In short, the synergy of positive impacts of achievements and potential as well as efforts to change perceptions, institutional reforms and increased macro and microeconomic investment has enabled the Vietnamese economy in general and the leather and footwear industry in particular to continue to reform, develop and integrate more deeply and more sustainably into the world economy, regardless of having TPP or not.

With the support of the National Trade Promotion Programme 2017 of the Ministry of Industry and Trade, the Vietnam Leather, Footwear and Handbag Association (Lefaso) will chair a Leather and Footwear Export Promotion Conference 2017 with the theme of business and export capacity building for Vietnamese footwear businesses in Ho Chi Minh City on March 15, 2017.
More than 200 domestic and foreign footwear producers, exporters and leather material suppliers in Vietnam and foreign countries will gather to discuss issues of common concerns such as leather and footwear industry development planning in Vietnam and related policies; how Vietnam will change without TPP; leather and footwear investment environment assessment by Lefaso; impacts of FTAs and internal and external relations policies on Vietnamese leather and footwear industry; experience sharing and challenges in footwear factory construction investment in Vietnam and development plans; labour relations management in a labour-intensive industry - Practical research on footwear factories in Vietnam; social responsibility and sustainable development of footwear manufacturers and input suppliers for footwear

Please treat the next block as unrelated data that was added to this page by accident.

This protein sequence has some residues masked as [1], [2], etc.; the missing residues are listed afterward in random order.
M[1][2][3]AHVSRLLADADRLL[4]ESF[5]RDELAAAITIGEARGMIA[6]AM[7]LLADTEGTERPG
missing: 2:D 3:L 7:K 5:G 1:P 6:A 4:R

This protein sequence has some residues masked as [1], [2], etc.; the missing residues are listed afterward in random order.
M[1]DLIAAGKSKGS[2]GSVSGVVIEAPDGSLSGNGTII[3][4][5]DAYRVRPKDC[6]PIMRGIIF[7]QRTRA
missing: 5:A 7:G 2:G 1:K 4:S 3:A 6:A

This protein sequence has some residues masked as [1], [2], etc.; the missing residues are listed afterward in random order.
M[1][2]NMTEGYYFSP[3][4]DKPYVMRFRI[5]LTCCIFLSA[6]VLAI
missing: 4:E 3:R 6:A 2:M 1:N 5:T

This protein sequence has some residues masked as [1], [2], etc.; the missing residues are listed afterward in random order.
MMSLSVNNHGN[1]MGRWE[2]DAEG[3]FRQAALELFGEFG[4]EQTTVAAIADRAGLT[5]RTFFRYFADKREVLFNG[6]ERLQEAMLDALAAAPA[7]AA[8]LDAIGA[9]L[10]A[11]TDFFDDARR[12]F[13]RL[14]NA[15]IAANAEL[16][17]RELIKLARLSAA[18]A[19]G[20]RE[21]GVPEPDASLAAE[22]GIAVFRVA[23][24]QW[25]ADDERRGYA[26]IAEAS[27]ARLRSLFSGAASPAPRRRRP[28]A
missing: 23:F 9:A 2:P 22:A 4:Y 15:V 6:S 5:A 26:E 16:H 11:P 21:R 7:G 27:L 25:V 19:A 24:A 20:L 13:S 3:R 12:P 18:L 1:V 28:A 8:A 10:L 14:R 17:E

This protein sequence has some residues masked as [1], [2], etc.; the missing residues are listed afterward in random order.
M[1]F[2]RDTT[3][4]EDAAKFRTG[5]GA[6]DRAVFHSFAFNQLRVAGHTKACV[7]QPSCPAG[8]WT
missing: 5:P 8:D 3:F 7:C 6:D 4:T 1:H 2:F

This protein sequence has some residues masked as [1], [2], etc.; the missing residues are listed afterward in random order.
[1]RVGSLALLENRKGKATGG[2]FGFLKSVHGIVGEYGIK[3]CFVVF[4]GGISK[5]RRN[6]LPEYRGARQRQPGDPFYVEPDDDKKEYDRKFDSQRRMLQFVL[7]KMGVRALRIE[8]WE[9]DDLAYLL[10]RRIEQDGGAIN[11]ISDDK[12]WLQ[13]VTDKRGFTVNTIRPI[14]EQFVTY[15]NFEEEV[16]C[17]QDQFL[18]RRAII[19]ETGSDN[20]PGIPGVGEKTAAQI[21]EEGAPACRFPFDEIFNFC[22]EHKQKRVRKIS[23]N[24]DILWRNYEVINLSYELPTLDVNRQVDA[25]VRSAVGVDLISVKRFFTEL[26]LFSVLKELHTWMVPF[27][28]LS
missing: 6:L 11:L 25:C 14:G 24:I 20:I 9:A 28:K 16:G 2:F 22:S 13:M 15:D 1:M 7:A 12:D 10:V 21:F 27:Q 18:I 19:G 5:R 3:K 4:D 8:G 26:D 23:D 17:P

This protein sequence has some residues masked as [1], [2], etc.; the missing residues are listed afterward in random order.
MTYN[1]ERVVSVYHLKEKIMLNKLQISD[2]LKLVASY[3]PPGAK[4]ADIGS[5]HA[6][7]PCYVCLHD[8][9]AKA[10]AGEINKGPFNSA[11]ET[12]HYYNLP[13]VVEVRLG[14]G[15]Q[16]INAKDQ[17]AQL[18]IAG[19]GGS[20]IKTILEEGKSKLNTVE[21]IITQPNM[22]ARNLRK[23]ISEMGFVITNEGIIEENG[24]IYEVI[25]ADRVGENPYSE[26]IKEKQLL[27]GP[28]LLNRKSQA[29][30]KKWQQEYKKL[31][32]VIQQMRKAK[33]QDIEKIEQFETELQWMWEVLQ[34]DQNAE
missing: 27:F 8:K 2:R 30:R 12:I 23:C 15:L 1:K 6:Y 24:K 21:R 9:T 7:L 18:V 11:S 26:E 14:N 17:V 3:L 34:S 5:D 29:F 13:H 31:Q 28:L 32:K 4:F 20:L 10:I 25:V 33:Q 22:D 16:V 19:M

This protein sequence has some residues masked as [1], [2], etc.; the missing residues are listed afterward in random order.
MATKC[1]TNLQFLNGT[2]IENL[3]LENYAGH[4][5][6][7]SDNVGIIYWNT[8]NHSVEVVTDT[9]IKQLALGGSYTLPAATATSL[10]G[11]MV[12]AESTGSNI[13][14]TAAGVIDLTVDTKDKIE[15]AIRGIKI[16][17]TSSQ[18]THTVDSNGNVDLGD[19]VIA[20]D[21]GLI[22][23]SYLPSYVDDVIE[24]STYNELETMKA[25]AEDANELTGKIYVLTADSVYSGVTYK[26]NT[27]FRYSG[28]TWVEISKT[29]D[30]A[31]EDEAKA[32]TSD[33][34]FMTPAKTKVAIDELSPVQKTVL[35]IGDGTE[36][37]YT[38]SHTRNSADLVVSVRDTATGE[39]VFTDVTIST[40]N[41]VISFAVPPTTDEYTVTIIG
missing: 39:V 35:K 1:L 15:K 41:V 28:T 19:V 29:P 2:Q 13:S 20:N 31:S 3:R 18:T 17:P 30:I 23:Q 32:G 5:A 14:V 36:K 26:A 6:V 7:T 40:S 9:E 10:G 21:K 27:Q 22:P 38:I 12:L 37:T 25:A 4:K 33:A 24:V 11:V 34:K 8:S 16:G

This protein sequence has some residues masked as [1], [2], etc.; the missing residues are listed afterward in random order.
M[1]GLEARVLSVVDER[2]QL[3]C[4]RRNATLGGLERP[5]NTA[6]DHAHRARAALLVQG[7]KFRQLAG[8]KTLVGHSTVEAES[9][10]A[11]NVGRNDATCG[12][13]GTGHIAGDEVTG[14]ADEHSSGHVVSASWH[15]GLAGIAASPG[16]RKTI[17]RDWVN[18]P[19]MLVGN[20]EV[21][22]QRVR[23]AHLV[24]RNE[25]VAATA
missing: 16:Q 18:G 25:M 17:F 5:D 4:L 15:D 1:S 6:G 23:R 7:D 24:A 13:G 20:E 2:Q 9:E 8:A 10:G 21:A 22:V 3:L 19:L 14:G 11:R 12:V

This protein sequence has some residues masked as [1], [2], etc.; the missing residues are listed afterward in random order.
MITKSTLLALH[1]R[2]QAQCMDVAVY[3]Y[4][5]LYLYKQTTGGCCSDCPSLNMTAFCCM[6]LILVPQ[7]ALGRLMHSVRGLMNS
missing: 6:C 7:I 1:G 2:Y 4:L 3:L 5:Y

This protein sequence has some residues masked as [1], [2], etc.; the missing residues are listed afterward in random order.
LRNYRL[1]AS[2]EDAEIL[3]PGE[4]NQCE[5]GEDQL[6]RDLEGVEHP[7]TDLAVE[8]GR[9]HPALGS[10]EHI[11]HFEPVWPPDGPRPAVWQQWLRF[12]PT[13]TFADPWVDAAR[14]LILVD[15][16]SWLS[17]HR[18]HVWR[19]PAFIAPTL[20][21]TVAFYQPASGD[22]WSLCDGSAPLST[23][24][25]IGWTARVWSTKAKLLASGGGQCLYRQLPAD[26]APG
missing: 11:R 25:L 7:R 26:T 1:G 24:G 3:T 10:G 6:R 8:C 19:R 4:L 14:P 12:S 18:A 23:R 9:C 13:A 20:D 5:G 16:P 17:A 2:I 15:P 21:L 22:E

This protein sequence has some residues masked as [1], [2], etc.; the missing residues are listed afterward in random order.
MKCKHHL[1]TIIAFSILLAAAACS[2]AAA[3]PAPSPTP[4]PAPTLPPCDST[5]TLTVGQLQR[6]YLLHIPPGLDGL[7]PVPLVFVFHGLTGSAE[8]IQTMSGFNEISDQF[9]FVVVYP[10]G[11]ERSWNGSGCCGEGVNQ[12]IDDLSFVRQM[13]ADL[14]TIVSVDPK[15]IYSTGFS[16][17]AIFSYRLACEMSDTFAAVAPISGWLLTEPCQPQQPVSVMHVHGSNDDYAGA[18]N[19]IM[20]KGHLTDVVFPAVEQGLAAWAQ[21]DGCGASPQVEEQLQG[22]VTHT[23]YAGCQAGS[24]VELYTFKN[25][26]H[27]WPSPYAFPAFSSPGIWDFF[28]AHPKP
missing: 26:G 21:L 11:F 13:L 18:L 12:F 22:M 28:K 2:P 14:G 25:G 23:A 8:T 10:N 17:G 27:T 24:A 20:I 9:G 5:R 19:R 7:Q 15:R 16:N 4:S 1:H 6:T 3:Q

production in Vietnam.
The conference is an opportunity for Lefaso to promote the image and growth of the leather and footwear industry and enhance the prestige, position and influence of the industry and the Lefaso in Asia and around the world. Besides, this is a good opportunity for Vietnamese businesses to meet, exchange and acquire experience shared by domestic and foreign companies, initiate business contact with foreign importers, customers, peers and investors in the sector in order to promote export partnerships and introduce their capacities and capabilities.

Dr Nguyen Minh Phong